Isabella Star LaBlanc is a Sisseton Wahpeton Dakota actress and writer who was born and raised in the Twin Cities. She has been seen at theaters across the state and country, including the Shakespeare Theatre Company in Washington, D.C., Cincinnati Shakespeare Company, Jungle Theater, Mixed Blood Theatre, Children’s Theatre Company and Minnesota History Theatre. Her writing has been featured at the American Players Theatre, Guthrie Theater and Penumbra Theatre Company, and has also been featured in the Minnesota Women’s Press. Currently, she can be seen virtually in A Tlingit Christmas Carol at Perseverance Theatre, and in Is Edward Snowden Single? at the Jungle Theater.
Ifrah Mansour, guest artist
Ifrah Mansour is a Minnesota-based multimedia artist and educator, and a Somali, refugee and Muslim. She creates artwork that explores trauma through the eyes of children to uncover the resiliencies of blacks, Muslims and refugees. Her work interweaves poetry, puppetry, films and installations. She has been featured in Middle East Eye, Vice, OkayAfrica, the Star Tribune and City Pages, as well as on the BBC. Her critically-acclaimed one-act, one-woman show, How to Have Fun in a Civil War, premiered at the Guthrie Theater in 2018 and toured to cities in Greater Minnesota. Her first national museum exhibition, Can I Touch It, premiered at Minneapolis Institute of Arts in 2017. Her visual poem, I am a Refugee, is part of PBS’s short film festival, and her mixed-media art, My Aqal, banned and blessed, premiered at the Queens Museum in New York in 2018.
Kao Kalia Yang, guest artist
Kao Kalia Yang is an award-winning Hmong-American writer. She is the author of the memoirs The Latehomecomer: A Hmong Family Memoir, The Song Poet and Somewhere in the Unknown World, as well as the children’s books A Map Into the World, The Shared Room and The Most Beautiful Thing. She co-edited What God is Honored Here?: Writings on Miscarriage and Infant Loss By and For Indigenous Women and Women of Color. Her literary nonfiction work has been recognized by the National Endowment for the Arts, the National Book Critics Circle Award, the Chautauqua Prize, the PEN USA literary awards and the Dayton’s Literary Peace Prize, and garnered three Minnesota Book awards. Her children’s books have been listed as an American Library Association Notable Book, a Zolotow Honor, a Kirkus Best Book of the Year, winner of a Minnesota Book Award in Children’s Literature and the Heartland Bookseller’s Award in the Picture Book Category. She is a recipient of the McKnight Fellowship in Prose, the International Institute of Minnesota’s Olga Zoltai Award for her community leadership and service to New Americans, and the Ordway Center for the Performing Arts’ 2019 Sally Award for Social Impact.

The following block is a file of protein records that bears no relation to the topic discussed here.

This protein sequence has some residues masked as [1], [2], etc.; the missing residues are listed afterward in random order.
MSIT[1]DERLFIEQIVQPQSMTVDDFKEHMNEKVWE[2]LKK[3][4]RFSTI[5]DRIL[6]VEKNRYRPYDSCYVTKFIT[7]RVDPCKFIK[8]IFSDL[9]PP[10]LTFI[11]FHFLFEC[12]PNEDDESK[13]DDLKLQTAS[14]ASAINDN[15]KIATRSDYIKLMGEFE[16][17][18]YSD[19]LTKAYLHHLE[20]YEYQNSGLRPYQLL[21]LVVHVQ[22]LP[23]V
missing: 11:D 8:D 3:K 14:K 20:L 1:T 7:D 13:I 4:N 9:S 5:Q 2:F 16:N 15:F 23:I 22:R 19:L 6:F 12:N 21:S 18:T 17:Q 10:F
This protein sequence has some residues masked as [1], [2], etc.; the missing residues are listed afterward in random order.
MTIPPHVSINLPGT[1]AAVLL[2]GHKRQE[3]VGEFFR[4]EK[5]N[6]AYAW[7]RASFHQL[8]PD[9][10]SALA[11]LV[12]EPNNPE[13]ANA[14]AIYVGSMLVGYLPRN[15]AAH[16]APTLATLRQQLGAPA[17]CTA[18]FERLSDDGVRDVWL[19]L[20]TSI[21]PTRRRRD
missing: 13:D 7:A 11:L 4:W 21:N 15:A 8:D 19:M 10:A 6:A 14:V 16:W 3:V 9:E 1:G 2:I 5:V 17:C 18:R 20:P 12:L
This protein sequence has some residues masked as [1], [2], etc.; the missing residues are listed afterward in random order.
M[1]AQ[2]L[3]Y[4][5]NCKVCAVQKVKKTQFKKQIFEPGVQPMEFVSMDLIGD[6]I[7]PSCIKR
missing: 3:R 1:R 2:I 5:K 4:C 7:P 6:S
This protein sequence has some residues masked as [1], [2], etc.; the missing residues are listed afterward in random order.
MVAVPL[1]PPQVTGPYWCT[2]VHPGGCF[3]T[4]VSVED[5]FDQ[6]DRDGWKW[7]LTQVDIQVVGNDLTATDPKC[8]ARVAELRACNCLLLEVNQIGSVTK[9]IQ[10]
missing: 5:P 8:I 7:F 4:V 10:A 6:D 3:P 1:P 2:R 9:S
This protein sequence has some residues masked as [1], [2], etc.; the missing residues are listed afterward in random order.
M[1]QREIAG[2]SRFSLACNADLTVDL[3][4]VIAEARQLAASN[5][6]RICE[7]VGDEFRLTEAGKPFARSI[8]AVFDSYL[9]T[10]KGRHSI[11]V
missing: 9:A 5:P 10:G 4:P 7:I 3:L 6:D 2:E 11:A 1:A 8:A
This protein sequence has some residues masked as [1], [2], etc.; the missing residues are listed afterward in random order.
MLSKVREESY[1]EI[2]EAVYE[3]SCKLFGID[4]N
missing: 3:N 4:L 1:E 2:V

Border CrosSing, chorus
Border CrosSing is a choral organization founded in 2017 with the mission of integrating choral music repertoire, audiences and musicians that have been historically segregated. Border CrosSing envisions a landscape where singers, programs and audiences of choral music more closely reflect the racial and cultural reality of our communities. Border CrosSing has gained local and international recognition mainly through the concert series “Puentes,” now in its fourth year and focused on music and stories of Latin America. This group’s programming also includes numerous community singing events in solidarity with the Twin Cities’ immigrant communities; the commissioning of new choral works and world premieres; and extensive educational outreach at K-12 schools and colleges in the Midwest. Border CrosSing was the recipient of the 2020 Adventurous Programming Award from Chorus America and the American Society of Composers, Authors and Publishers.
Members of Border CrosSing performing at this concert are sopranos Bethany Battafarano, Andrea Leap, Natalia Romero Arbeláez and Carrie Henneman Shaw; altos Stephanie Broussard, Kris Kautzman, Gabriela Estephanie Solis and Jack Vishneski; tenors Samuel Baker, Juan Carlos Mendoza, Matthew Valverde and
Adan Varela; and basses Jake Endres, Ryan LaBoy, Bob Peskin and Justin Staebell.
Ahmed Anzaldúa, conductor
Ahmed Anzaldúa is a Mexican choral conductor, classical pianist and music educator of Egyptian descent. He is an active musician, performing in Mexico and the U.S. frequently as a soloist and conductor with choirs, orchestras, in recitals, and as a collaborative pianist. Anzaldúa prepared the combined chorus for the Minnesota Orchestra’s 2019 performances of Osvaldo Golijov’s La Pasión según San Marcos. He currently lives in Minneapolis, and is the director and founder of Border CrosSing. He is also a co-editor of the Justice Choir songbook and director of music ministries at Unity Church Unitarian in St. Paul.